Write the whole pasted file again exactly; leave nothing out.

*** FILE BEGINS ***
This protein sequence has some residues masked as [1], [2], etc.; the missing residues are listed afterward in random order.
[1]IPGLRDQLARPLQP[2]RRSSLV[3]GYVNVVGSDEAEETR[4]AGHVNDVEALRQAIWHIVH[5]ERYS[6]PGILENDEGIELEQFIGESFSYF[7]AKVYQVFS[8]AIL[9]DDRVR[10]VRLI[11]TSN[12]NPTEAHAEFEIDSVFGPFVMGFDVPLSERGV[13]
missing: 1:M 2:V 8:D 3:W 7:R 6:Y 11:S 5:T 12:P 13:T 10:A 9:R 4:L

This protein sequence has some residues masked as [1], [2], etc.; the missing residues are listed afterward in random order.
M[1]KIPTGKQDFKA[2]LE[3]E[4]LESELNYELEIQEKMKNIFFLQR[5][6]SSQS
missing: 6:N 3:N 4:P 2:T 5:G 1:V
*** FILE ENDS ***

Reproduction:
This protein sequence has some residues masked as [1], [2], etc.; the missing residues are listed afterward in random order.
[1]IPGLRDQLARPLQP[2]RRSSLV[3]GYVNVVGSDEAEETR[4]AGHVNDVEALRQAIWHIVH[5]ERYS[6]PGILENDEGIELEQFIGESFSYF[7]AKVYQVFS[8]AIL[9]DDRVR[10]VRLI[11]TSN[12]NPTEAHAEFEIDSVFGPFVMGFDVPLSERGV[13]
missing: 1:M 2:V 8:D 3:W 7:R 6:Y 11:S 5:T 12:P 13:T 10:A 9:R 4:L

This protein sequence has some residues masked as [1], [2], etc.; the missing residues are listed afterward in random order.
M[1]KIPTGKQDFKA[2]LE[3]E[4]LESELNYELEIQEKMKNIFFLQR[5][6]SSQS
missing: 6:N 3:N 4:P 2:T 5:G 1:V